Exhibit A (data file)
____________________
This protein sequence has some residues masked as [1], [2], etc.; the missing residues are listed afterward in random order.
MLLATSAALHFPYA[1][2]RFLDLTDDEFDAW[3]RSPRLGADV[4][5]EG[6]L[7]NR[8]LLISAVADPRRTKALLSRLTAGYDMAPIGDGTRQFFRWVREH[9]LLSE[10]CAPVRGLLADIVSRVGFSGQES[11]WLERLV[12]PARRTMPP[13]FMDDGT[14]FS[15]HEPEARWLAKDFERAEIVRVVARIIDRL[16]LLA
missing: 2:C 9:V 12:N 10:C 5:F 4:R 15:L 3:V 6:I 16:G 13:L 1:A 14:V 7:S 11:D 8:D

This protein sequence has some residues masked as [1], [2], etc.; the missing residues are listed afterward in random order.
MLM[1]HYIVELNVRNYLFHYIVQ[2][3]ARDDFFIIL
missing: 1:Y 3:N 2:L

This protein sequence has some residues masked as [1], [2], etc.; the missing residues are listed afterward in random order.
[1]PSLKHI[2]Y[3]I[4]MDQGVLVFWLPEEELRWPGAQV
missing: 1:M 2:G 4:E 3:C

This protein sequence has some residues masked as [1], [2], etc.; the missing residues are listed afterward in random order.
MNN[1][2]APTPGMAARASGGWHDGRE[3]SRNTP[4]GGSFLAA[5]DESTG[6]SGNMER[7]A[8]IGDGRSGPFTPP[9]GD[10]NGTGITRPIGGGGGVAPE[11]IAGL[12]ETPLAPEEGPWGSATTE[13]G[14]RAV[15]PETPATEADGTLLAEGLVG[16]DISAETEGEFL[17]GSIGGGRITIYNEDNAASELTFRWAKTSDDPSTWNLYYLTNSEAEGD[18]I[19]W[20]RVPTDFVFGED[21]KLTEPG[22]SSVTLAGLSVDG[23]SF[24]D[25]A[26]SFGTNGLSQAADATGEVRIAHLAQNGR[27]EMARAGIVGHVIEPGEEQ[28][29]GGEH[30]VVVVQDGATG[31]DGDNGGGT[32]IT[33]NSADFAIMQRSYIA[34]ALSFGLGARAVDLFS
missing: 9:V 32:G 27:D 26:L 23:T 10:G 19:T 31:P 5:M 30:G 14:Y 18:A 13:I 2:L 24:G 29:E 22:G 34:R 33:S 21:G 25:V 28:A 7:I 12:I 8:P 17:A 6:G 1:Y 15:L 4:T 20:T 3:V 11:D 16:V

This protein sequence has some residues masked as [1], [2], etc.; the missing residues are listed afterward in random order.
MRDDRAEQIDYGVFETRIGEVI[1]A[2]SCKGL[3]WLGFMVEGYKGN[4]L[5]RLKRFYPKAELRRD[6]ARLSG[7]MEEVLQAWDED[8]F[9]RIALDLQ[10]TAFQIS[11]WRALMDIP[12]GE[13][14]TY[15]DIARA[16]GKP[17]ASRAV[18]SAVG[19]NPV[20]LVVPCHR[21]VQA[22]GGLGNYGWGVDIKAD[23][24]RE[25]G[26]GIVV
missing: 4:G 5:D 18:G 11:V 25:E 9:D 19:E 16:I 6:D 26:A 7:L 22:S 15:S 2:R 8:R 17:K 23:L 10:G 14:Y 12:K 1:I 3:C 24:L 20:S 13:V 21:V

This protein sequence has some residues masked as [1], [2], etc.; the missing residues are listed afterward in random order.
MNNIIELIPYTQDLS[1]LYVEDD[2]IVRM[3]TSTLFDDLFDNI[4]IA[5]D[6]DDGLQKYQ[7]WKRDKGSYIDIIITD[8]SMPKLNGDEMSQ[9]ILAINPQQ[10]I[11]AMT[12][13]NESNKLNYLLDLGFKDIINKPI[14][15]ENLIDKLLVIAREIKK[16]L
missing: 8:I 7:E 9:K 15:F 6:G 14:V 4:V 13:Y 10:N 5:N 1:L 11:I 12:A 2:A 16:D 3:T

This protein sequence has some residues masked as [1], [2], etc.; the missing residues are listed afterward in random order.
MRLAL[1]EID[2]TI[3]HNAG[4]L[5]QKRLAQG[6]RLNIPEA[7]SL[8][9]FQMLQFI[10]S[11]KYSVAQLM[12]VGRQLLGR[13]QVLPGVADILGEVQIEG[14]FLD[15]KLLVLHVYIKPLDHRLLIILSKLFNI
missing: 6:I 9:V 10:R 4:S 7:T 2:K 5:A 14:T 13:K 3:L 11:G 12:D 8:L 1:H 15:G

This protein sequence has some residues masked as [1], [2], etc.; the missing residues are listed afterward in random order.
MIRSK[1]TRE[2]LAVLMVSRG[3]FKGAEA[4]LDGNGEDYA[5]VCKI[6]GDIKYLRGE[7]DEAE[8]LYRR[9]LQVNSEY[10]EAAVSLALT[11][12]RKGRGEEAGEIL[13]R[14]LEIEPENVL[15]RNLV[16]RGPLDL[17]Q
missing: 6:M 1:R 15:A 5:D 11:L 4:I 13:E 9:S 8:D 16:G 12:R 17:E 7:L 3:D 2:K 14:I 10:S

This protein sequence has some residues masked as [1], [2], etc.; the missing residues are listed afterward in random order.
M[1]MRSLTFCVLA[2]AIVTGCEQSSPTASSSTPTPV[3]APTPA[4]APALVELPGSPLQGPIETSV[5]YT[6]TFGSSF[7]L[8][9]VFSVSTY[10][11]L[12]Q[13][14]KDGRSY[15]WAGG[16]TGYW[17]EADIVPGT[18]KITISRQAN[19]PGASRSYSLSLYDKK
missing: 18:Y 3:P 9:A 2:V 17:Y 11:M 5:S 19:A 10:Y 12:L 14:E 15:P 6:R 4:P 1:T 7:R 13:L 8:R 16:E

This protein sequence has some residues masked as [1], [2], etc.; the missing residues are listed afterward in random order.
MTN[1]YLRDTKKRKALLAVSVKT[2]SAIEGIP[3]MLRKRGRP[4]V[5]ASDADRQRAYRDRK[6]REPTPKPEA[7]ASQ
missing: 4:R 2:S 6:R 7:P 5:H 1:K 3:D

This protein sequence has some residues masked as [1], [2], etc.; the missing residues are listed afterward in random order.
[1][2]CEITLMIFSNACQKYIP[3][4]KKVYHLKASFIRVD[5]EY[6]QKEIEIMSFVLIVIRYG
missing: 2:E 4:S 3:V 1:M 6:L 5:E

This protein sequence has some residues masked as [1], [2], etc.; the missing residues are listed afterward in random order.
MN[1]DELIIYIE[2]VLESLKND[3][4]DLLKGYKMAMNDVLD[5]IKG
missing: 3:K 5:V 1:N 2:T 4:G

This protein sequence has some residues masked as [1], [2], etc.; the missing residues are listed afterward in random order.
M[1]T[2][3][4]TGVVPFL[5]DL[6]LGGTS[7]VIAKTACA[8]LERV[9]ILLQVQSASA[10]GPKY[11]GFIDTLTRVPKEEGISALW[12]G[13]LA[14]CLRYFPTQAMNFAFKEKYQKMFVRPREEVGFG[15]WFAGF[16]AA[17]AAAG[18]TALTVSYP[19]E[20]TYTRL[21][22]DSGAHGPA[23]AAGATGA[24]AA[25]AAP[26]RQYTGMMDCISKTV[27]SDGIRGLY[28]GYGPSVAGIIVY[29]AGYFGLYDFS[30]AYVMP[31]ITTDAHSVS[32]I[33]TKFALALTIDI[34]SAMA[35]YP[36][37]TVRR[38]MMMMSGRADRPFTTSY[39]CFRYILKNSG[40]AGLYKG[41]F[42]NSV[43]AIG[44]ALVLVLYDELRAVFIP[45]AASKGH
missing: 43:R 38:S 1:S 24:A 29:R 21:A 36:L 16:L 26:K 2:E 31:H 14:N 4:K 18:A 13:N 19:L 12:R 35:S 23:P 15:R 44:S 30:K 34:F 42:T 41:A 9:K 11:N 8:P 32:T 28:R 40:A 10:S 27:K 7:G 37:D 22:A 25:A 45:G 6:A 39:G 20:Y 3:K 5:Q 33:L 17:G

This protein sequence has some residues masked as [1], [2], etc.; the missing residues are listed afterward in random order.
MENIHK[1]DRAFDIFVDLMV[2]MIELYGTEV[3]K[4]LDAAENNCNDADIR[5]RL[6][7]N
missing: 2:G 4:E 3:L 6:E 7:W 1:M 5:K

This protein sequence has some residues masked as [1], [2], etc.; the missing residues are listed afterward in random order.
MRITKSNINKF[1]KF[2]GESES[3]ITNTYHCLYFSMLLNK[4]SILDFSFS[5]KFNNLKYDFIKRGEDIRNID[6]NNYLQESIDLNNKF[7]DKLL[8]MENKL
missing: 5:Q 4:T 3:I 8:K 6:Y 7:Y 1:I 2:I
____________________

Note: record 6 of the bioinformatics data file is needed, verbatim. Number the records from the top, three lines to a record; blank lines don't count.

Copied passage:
This protein sequence has some residues masked as [1], [2], etc.; the missing residues are listed afterward in random order.
MNNIIELIPYTQDLS[1]LYVEDD[2]IVRM[3]TSTLFDDLFDNI[4]IA[5]D[6]DDGLQKYQ[7]WKRDKGSYIDIIITD[8]SMPKLNGDEMSQ[9]ILAINPQQ[10]I[11]AMT[12][13]NESNKLNYLLDLGFKDIINKPI[14][15]ENLIDKLLVIAREIKK[16]L
missing: 8:I 7:E 9:K 15:F 6:G 14:V 4:V 13:Y 10:N 5:N 1:L 11:I 12:A 2:A 16:D 3:T